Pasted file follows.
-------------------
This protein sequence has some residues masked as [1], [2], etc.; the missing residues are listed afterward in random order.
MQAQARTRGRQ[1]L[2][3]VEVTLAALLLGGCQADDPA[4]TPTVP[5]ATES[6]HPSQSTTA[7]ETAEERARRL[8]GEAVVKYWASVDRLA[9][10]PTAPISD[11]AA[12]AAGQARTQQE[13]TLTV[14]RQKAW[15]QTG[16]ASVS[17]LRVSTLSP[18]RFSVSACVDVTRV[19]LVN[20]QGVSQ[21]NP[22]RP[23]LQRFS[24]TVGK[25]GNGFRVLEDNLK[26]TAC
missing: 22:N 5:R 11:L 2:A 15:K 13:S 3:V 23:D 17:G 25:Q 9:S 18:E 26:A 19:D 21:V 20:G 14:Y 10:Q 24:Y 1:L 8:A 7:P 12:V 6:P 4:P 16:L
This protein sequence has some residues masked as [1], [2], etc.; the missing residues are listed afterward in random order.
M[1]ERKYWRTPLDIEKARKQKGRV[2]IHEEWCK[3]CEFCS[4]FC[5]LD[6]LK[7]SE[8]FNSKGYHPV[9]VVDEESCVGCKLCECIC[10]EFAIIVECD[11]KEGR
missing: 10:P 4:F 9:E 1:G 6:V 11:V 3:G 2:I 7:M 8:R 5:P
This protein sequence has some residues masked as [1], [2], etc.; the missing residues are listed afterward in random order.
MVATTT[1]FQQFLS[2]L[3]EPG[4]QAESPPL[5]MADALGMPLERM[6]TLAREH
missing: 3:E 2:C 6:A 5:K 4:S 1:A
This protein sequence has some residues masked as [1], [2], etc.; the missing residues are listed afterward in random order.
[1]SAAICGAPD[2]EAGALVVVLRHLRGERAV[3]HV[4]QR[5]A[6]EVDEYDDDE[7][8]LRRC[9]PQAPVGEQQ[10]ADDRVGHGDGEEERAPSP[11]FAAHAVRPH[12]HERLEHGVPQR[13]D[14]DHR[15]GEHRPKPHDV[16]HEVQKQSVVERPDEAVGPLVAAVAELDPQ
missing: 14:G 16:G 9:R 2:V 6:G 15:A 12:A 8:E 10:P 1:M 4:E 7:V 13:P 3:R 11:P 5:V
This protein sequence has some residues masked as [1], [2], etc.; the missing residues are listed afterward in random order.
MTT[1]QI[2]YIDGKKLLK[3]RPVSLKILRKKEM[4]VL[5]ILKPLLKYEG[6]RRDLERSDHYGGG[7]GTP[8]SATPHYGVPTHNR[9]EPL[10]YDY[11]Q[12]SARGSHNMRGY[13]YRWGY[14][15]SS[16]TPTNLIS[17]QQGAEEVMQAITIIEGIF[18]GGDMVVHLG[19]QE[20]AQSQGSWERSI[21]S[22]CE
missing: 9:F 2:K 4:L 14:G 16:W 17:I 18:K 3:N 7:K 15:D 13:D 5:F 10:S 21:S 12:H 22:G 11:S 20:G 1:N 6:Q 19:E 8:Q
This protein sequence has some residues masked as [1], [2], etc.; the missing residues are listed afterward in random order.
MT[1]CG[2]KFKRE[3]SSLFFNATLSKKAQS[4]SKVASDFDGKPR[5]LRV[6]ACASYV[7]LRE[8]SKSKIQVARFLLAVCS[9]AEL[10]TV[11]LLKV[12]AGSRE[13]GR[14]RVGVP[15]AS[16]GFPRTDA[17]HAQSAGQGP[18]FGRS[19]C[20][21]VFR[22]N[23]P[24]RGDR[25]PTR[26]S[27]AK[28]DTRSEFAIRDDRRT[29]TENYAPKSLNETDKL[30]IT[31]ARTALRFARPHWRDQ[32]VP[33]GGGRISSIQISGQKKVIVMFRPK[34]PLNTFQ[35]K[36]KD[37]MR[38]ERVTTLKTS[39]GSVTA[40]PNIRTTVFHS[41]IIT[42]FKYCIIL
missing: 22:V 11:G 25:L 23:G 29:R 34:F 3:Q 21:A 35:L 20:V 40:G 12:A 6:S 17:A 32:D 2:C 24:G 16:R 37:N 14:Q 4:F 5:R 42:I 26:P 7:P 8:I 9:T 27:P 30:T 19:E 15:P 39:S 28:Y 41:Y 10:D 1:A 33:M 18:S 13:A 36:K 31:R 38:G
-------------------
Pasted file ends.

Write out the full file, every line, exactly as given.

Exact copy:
This protein sequence has some residues masked as [1], [2], etc.; the missing residues are listed afterward in random order.
MQAQARTRGRQ[1]L[2][3]VEVTLAALLLGGCQADDPA[4]TPTVP[5]ATES[6]HPSQSTTA[7]ETAEERARRL[8]GEAVVKYWASVDRLA[9][10]PTAPISD[11]AA[12]AAGQARTQQE[13]TLTV[14]RQKAW[15]QTG[16]ASVS[17]LRVSTLSP[18]RFSVSACVDVTRV[19]LVN[20]QGVSQ[21]NP[22]RP[23]LQRFS[24]TVGK[25]GNGFRVLEDNLK[26]TAC
missing: 22:N 5:R 11:L 2:A 15:K 13:S 3:V 23:D 17:G 25:Q 9:S 18:E 26:A 19:D 21:V 20:G 14:Y 10:Q 24:Y 1:L 8:A 7:P 12:V 6:P 4:P 16:L
This protein sequence has some residues masked as [1], [2], etc.; the missing residues are listed afterward in random order.
M[1]ERKYWRTPLDIEKARKQKGRV[2]IHEEWCK[3]CEFCS[4]FC[5]LD[6]LK[7]SE[8]FNSKGYHPV[9]VVDEESCVGCKLCECIC[10]EFAIIVECD[11]KEGR
missing: 10:P 4:F 9:E 1:G 6:V 11:V 3:G 2:I 7:M 8:R 5:P
This protein sequence has some residues masked as [1], [2], etc.; the missing residues are listed afterward in random order.
MVATTT[1]FQQFLS[2]L[3]EPG[4]QAESPPL[5]MADALGMPLERM[6]TLAREH
missing: 3:E 2:C 6:A 5:K 4:S 1:A
This protein sequence has some residues masked as [1], [2], etc.; the missing residues are listed afterward in random order.
[1]SAAICGAPD[2]EAGALVVVLRHLRGERAV[3]HV[4]QR[5]A[6]EVDEYDDDE[7][8]LRRC[9]PQAPVGEQQ[10]ADDRVGHGDGEEERAPSP[11]FAAHAVRPH[12]HERLEHGVPQR[13]D[14]DHR[15]GEHRPKPHDV[16]HEVQKQSVVERPDEAVGPLVAAVAELDPQ
missing: 14:G 16:G 9:R 2:V 6:G 15:A 12:A 8:E 10:P 1:M 4:E 7:V 13:P 3:R 11:P 5:V
This protein sequence has some residues masked as [1], [2], etc.; the missing residues are listed afterward in random order.
MTT[1]QI[2]YIDGKKLLK[3]RPVSLKILRKKEM[4]VL[5]ILKPLLKYEG[6]RRDLERSDHYGGG[7]GTP[8]SATPHYGVPTHNR[9]EPL[10]YDY[11]Q[12]SARGSHNMRGY[13]YRWGY[14][15]SS[16]TPTNLIS[17]QQGAEEVMQAITIIEGIF[18]GGDMVVHLG[19]QE[20]AQSQGSWERSI[21]S[22]CE
missing: 9:F 2:K 4:L 14:G 16:W 17:I 18:K 3:N 7:K 15:D 13:D 5:F 10:S 21:S 12:H 22:G 11:S 20:G 1:N 6:Q 19:E 8:Q
This protein sequence has some residues masked as [1], [2], etc.; the missing residues are listed afterward in random order.
MT[1]CG[2]KFKRE[3]SSLFFNATLSKKAQS[4]SKVASDFDGKPR[5]LRV[6]ACASYV[7]LRE[8]SKSKIQVARFLLAVCS[9]AEL[10]TV[11]LLKV[12]AGSRE[13]GR[14]RVGVP[15]AS[16]GFPRTDA[17]HAQSAGQGP[18]FGRS[19]C[20][21]VFR[22]N[23]P[24]RGDR[25]PTR[26]S[27]AK[28]DTRSEFAIRDDRRT[29]TENYAPKSLNETDKL[30]IT[31]ARTALRFARPHWRDQ[32]VP[33]GGGRISSIQISGQKKVIVMFRPK[34]PLNTFQ[35]K[36]KD[37]MR[38]ERVTTLKTS[39]GSVTA[40]PNIRTTVFHS[41]IIT[42]FKYCIIL
missing: 22:V 11:G 25:L 23:G 29:R 34:F 3:Q 21:A 35:L 20:V 40:G 12:A 6:S 17:A 32:D 2:C 24:G 16:R 37:N 14:Q 4:F 5:R 42:I 26:P 7:P 8:I 9:T 27:P 30:T 19:E 15:P 39:S 28:Y 41:Y 10:D 1:A 33:M 18:S 13:A 36:K 31:R 38:G